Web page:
People’s Choice: Our Favourite Bushfoods

by | Jun 15, 2024

Last month, bushfood lovers took to Facebook to tell us all about their favourite ways to enjoy native Australian produce. Here’s what we discovered, reading through comments left by our readers:

A Sweet Tooth For Bushfood

Sweet dishes were a clear favourite, with lots of cakes, desserts and sweet snacks seen across all the responses. We’re now wondering if it could be because bushfood flavours are tasted more distinctly in sweets.

For example, when you infuse shortbread or natural yoghurt with Lemon Myrtle, you get a strong sense of Lemon Myrtle’s intense citrus notes in the final product. Try Bindi Bindi Dreaming’s Lemon Myrtle Cake or Grzegorz Janecki’s Vegan Pavlova with Native Fruit to see what we mean.

Contrast this with savoury dishes like Federico Romele’s Gnocchi with zucchini lemon myrtle sauce with pepperberry , Melissa Palinkas’s Freo Octopus with Jambinu Zest and Mindy Woods’s Roast Eggplant with Native Succulents and Macadamia Cream. While strong bushfood flavours are present in these main courses, they form part of a bigger and more complex profile in service of the primary ingredient.

Could this be why we saw so many responses of delectable sweets like Strawberry Gum Turkish delight, Finger Lime & white chocolate cheesecake, Lilly Pilly pie with Lemon Myrtle infused yoghurt, and Kakadu Plum pavlova with Quandong purée cream? We might need to try making them ourselves to find out.

Lots Of Love For Savoury Dishes

That’s not to say savoury dishes languished! We saw plenty of love for the likes of kangaroo meat and sauces made with native edible plants.

Even when bushfoods don’t stand out in a meal, they still add interesting flavour dimensions that aren’t easily achieved with other ingredients. If you’re in the habit of adding white vinegar to your hearty stews, try substituting with some Jambinu Zest instead (you’ll need to experiment with quantities to suit your preferences). The Geraldton Wax’s tanginess will give the same more-ish lift, but with subtle differences in taste.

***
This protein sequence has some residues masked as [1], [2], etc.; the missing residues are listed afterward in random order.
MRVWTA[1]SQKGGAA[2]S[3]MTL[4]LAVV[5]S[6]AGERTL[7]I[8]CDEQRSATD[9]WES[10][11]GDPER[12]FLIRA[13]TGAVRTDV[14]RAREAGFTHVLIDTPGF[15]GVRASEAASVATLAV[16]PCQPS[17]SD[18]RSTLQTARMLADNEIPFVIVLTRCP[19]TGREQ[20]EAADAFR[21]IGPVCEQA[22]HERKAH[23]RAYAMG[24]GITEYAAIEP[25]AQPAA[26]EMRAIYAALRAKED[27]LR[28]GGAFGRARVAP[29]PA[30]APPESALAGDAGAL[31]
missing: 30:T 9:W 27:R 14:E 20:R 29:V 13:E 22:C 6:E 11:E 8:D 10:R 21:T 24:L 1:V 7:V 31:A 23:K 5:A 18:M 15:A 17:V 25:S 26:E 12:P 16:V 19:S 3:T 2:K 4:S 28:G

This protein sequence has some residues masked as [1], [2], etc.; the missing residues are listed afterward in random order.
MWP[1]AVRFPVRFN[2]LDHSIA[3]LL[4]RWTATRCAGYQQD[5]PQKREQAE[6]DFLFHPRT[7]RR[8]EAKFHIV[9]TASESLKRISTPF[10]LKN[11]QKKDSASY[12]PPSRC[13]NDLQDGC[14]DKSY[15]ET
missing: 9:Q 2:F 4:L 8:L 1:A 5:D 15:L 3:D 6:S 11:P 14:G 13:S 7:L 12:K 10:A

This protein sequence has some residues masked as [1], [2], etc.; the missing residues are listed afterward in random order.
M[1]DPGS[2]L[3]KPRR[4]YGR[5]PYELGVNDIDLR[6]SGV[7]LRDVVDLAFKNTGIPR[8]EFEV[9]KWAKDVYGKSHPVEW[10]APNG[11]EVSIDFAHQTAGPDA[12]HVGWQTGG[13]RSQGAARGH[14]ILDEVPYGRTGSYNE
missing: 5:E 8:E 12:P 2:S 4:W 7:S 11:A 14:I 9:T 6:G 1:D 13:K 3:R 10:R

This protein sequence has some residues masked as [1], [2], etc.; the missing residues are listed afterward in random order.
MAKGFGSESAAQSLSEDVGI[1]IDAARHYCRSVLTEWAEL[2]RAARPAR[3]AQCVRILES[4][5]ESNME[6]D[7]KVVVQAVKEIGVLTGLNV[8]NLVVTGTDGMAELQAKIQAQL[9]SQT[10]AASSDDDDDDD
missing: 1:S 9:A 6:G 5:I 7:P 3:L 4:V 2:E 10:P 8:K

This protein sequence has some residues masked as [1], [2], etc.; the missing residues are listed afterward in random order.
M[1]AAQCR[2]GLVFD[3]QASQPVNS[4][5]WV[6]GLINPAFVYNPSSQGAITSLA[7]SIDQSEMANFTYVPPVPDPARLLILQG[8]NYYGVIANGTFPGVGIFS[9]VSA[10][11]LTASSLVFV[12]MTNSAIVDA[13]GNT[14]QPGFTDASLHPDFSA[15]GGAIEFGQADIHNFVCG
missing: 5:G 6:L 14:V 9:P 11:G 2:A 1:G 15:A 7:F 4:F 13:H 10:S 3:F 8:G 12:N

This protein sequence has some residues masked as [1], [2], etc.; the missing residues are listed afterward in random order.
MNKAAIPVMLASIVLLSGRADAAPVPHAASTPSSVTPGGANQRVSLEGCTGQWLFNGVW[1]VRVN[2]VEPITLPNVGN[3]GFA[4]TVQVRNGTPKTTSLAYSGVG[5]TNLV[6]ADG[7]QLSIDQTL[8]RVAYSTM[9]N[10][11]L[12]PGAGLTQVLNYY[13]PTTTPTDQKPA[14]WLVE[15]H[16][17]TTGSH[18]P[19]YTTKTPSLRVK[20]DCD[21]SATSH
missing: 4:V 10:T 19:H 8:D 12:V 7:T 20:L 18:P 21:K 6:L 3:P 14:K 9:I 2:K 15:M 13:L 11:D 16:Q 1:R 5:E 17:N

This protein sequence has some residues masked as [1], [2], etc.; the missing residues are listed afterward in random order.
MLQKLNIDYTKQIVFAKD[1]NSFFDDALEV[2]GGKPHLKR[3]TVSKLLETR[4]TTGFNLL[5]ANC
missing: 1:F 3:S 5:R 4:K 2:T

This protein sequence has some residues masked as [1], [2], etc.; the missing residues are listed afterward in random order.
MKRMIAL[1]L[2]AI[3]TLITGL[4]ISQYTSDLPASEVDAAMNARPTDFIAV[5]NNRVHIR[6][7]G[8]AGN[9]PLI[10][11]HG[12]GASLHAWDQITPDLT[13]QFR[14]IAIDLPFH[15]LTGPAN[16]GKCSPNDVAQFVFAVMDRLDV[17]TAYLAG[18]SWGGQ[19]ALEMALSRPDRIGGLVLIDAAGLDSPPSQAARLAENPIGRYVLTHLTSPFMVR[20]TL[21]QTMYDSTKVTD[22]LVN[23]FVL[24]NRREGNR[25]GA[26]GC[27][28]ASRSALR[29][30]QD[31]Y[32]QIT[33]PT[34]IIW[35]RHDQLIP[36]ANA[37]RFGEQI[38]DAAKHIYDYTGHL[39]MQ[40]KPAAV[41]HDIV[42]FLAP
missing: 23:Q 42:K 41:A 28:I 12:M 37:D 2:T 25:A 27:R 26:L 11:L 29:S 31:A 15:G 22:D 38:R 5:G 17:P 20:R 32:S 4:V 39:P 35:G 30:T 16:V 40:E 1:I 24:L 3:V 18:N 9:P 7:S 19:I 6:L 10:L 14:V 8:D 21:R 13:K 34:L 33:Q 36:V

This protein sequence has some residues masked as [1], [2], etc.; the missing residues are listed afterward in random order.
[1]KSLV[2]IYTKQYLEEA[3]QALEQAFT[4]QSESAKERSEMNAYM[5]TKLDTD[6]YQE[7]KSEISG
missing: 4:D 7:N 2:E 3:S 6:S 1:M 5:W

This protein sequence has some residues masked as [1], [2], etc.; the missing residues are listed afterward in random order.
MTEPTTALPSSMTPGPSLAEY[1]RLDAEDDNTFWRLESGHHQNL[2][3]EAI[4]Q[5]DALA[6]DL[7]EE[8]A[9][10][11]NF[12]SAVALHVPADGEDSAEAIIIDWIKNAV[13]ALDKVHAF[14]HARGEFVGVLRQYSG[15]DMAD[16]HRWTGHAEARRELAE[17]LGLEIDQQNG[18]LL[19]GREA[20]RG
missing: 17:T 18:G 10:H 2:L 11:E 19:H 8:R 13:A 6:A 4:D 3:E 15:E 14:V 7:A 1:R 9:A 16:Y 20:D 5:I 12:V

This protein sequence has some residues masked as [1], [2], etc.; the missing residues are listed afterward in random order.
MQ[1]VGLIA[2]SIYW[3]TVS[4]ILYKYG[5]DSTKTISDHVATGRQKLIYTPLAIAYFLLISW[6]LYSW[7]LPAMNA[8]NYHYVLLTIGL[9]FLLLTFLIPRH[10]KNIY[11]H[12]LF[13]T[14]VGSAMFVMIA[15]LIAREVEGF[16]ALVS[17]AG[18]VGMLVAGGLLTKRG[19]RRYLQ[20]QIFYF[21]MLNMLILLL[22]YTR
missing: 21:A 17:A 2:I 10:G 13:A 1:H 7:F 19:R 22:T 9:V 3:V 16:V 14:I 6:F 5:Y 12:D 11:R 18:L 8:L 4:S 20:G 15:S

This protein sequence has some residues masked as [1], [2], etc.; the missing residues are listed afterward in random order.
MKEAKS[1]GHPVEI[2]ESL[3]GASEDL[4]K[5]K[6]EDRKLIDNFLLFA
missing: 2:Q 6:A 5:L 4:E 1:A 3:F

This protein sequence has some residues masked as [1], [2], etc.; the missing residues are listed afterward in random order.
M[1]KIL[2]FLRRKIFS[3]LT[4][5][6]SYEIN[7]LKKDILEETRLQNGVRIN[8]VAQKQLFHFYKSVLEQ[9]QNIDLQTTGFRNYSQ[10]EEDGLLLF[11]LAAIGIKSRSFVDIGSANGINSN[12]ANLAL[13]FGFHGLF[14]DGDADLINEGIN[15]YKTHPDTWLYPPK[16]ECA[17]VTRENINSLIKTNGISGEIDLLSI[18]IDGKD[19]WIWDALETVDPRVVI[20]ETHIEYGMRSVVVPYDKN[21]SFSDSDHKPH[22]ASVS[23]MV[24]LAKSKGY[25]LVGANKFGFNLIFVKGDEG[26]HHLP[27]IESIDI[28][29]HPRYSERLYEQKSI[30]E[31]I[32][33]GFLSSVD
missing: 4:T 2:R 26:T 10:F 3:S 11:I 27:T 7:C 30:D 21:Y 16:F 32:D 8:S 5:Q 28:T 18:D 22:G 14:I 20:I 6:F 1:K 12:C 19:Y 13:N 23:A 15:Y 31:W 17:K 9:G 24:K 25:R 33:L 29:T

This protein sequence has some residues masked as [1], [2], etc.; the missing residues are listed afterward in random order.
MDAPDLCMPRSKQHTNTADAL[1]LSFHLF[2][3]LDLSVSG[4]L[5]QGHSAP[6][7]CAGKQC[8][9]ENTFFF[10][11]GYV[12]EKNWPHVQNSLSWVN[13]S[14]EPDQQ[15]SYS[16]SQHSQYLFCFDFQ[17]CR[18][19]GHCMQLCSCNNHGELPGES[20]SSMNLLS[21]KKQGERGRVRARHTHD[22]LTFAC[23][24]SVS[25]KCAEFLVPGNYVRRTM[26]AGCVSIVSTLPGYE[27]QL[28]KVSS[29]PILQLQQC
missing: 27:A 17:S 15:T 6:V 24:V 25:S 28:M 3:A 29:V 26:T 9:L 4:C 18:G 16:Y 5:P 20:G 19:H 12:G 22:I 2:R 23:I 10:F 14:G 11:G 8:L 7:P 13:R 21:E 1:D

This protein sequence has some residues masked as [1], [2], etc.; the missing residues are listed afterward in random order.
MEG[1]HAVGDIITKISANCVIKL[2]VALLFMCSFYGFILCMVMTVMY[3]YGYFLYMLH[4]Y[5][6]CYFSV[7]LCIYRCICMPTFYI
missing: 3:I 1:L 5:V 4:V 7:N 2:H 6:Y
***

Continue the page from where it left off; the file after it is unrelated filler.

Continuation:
Of the savoury winners, the most beloved ingredient was the Bush Tomato, the English name for the Kutjera, though it also applies to several native edible Solanum plants related to tomatoes and eggplants. Recipe favourites included Bush Tomato gravy, curry with Bush Tomato, and Bush Tomato hummus — yum!

Note that many Solanum species are poisonous to humans, and even the edible ones can be unpleasant or harmful if not correctly prepared, or picked when unripe. As such, we DON’T recommend foraging or experimenting with different species unless you’re already familiar with the plants. For growing and cooking, look specifically for Kutjera (Solanum centrale) and follow any safety warnings that come with your purchase.

Tucker Bush News: Right now, we’re working on a new and improved Cooking with Bush Tucker recipe book. Watch this space or subscribe to our mailing list for updates!

Bushfoods In Drinks

Tea was the most mentioned bushfood drink, though it’s more correct to call them bushfood tisanes. Honourable mentions were tea made from Rosella calyxes, and chai made with Cinnamon Myrtle in place of conventional cinnamon.

Homemade bush tucker teas and tisanes

One of the easiest native tea recipes is Rohan Park’s Native Lemongrass and Honey Iced Tea, though many native herbs can be made into tisanes. Simply steep the appropriate plant part in hot water for 1–5 minutes, depending on the plant. Check out our Native Tea growing guide to learn more.